We also need a Mirrorless D500 that is built like a tank. I’m all for Mirrorless cameras being smaller, but I would not hesitate to buy a proper, chonky boy Mirrorless z500! A lot of Mirrorless cameras feel quite fragile, even the ones that are supposed to be designed for professional use in the field (looking at you Sony a9 II). Make a Mirrorless camera that will stand up to the test. Keep the D500’s legacy alive by making the Mirrorless version a high ISO APS-C monster that snaps away at twenty frames per second, and give it the best weather sealing of any Mirrorless camera to date. Sports and wildlife photographers will eat it up! These two cameras cemented your place in the DSLR world just five years ago; bring those glory days back.

“Come on Nikon, lay it all on the line. Show us what you have planned. Show us so that we can see you have confidence in the platform, and then we will follow suit.”

Let’s Get Serious About Z Mount Lenses

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The current Z mount lenses are good; there’s no doubting that at all, and we have enjoyed using the ones we have reviewed. The lenses have good optics. There are some relatively fast f1.8 options like the NIKKOR Z 50mm f1.8 S, the 24mm f1.8 S, the 35mm f1.8 S, and the 85mm f1.8 S. There are also workhorse lenses like the NIKKOR Z 24-70mm f2.8 S

Most of Nikon’s current lenses are quite affordable, with many of the f1.8 primes being under $1,000, but has Nikon’s focus on more affordable lenses made the heavy-hitting pros stay away from the Z platform? This is quite possible, and it is something Nikon needs to look at fixing sooner rather than later. 

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Canon has done the opposite with its lens strategy. Instead of focusing on cheaper glass, they have concentrated on professional-grade L mount lenses that have garnered a lot of attention. Their RF mount lenses are so good that many photographers are switching platforms even though the EOS R is not the best camera on the market. Right now, there are no lenses on the Z system that make people want to switch to the platform. Sure, you can adapt older F mount glass, but why buy into a new system just to adapt older lenses?

There is a NIKKOR 50mm f1.2 lens listed on the Nikon lens road map which runs through 2021, but other than that, there are just more f1.8 primes, a 200-600mm, and a few other zooms, but nothing to make you say WOW, I need a Z mount camera for that lens! At $8,000, the 58mm f0.95 Noct doesn’t count either. Come on Nikon, lay it all on the line. Show us what you have planned. Show us so that we can see you have confidence in the platform, and then we will follow suit.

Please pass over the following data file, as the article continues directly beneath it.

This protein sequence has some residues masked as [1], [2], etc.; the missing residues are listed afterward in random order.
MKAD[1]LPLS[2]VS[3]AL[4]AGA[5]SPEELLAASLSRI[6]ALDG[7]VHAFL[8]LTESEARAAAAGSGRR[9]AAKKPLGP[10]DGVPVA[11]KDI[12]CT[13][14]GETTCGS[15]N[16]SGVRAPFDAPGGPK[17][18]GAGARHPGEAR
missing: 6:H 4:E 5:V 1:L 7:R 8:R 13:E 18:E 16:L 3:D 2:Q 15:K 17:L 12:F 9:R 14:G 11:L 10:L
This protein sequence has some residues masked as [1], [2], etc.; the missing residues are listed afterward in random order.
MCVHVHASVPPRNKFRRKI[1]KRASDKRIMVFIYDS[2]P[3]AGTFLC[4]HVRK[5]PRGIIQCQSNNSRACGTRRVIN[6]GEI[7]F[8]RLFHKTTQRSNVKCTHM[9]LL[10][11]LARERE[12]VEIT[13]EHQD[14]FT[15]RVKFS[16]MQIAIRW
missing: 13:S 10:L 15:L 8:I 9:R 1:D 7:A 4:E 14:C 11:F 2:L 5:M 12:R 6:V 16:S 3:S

“Give us little snippets of information here and there to keep us on our toes, and to create a buzz around what you are doing. Right now, we have our ears turned in your direction, and we hear crickets chirping.”

It’s Time to Come Out Swinging

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Nikon, now more than ever, it is time to show us that you still have some fight left in you. The current camera market is a brutal place, and you have been eating hooks and uppercuts for a while. It’s time to get off of the ropes.

The z6 and z7 were rushed to market, and we could tell instantly. Yes, you have improved them via updates, but they still are behind the curve. The recently announced D6 was incredibly underwhelming, and the z50 is a nice little camera, but who in the world is it for? The D780 has been the brightest spark from you guys since the incredible D850. The D780 is a nice hybrid camera that will probably do well because of the trust your fans have in that series, but it’s time to cut ties with DSLR cameras. It’s time to go all-in on Mirrorless cameras. 

The time has come to get your workhorse Mirrorless cameras in order. These are cameras people want to see. Start producing higher quality Z mount lenses to go along with them other than the f1.8’s, f2.8’s and the f4’s, and more importantly, start talking to your fan base.

Give us snippets of information here and there to keep us on our toes, and to create a buzz around what you are doing. Right now, we have our ears turned in your direction, and we hear crickets chirping. What are your plans for future Mirrorless cameras? What can we expect next? Give us something to get excited about: if you don’t, confidence in you will slip further and you’ll lose more faithful users to your competitors. That’s just a cold, hard fact. Dig deep Nikon, look at your storied past, listen to your fans, and deliver what they want: because right now, the Z system feels like an experiment rather than a statement from you.

What do you think Nikon should do to get themselves off the ropes? What do you want to see from them going forward? Let us know in the comment section below.